A team of researchers from Georgia Institute of Technology and two other institutions has developed a new 3-D printing method to create objects that can permanently transform into a range of different shapes in response to heat.
Researchers at Georgia Tech described how a class of water soluble liquid crystals, called lyotropic chromonic liquid crystals, exhibited unexpected characteristics that could be harnessed for use in sensors and other potential applications.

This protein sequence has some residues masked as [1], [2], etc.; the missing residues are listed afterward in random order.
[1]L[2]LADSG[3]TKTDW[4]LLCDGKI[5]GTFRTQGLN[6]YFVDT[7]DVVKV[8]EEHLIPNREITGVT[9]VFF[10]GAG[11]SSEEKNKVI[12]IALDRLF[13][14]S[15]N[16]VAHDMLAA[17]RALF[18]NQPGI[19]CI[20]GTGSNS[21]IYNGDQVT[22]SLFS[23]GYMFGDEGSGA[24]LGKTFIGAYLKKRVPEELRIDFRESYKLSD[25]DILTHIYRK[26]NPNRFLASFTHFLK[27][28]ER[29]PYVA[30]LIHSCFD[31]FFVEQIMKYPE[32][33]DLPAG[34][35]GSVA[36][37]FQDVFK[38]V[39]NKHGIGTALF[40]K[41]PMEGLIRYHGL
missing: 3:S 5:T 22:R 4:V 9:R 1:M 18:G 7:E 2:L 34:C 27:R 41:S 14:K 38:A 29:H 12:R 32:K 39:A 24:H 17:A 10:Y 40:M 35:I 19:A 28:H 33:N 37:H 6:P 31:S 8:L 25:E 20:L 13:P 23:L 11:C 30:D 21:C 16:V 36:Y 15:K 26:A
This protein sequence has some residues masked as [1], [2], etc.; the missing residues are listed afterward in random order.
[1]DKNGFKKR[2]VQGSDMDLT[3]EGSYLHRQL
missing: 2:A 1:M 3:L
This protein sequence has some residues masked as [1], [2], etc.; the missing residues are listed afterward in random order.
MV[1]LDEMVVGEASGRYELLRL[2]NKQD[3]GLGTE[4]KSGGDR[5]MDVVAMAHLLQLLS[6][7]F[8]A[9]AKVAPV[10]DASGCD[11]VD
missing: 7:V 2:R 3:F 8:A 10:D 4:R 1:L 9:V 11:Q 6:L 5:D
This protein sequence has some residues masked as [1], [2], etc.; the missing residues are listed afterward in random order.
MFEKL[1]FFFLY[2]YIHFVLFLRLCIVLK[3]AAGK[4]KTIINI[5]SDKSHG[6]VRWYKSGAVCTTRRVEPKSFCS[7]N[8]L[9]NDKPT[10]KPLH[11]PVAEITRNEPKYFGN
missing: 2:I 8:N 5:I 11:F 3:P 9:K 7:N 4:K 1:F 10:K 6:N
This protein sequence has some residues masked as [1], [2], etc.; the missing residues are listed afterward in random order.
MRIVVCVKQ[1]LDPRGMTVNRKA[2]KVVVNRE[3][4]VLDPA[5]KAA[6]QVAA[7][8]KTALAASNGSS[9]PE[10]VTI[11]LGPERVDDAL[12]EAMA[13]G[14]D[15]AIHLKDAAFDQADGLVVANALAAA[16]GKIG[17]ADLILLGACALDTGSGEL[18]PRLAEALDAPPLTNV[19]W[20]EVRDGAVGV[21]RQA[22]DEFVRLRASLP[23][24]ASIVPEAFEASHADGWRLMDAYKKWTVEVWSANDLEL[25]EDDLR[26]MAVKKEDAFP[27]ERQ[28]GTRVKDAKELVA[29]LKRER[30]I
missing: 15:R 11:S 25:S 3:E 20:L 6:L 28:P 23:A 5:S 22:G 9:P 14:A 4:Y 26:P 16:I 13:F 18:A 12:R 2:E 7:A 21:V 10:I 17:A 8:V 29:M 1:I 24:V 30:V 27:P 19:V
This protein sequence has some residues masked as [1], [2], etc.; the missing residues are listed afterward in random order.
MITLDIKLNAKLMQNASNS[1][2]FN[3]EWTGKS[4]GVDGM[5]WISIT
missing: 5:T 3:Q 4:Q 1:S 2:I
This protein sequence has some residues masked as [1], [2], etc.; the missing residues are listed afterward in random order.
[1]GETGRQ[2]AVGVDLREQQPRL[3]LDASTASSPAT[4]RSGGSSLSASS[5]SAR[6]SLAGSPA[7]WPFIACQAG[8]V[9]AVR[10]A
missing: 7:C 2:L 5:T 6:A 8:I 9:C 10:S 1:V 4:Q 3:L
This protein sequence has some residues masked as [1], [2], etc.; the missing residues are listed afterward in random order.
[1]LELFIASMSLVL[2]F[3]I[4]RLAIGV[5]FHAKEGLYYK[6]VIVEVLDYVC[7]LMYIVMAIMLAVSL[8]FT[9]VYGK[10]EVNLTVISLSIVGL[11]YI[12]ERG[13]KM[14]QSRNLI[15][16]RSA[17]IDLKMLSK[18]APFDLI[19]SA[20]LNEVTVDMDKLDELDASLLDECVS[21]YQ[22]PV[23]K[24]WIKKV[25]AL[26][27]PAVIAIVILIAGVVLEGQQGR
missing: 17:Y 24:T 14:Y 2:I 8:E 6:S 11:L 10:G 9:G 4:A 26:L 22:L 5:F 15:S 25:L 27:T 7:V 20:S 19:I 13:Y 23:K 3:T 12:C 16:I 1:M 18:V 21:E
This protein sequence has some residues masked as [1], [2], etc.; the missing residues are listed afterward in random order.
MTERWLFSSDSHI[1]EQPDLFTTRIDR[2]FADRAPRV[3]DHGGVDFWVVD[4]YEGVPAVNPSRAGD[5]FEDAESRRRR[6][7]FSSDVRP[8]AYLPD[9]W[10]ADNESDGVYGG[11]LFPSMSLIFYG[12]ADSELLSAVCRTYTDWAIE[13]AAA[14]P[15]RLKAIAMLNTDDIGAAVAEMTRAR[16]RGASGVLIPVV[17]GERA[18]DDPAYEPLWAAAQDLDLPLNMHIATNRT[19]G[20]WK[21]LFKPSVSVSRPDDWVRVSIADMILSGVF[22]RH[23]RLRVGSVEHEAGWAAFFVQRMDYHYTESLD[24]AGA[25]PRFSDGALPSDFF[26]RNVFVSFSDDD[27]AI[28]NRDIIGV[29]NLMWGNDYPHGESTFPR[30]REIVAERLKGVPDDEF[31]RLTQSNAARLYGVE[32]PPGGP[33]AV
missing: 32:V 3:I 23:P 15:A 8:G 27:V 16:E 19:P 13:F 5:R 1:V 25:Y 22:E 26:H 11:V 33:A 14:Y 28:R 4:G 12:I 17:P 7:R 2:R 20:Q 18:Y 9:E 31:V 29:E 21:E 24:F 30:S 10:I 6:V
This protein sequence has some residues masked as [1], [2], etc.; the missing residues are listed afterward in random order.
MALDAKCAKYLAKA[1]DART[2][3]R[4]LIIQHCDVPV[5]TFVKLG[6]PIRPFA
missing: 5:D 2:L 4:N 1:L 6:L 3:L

Four projects set to move forward at the Georgia Institute of Technology aim to lay the groundwork for manufacturing next-generation flexible electronics, which have the potential to make an impact on industries ranging from health care to defense.
An old adage holds that the flap of a butterfly’s wing in Brazil can trigger a tornado in Texas weeks later. How turbulence wanders from the insect to the tempest would seem unpredictable, but scientists are changing that by calculating future behavior of actual turbulent fluid flows.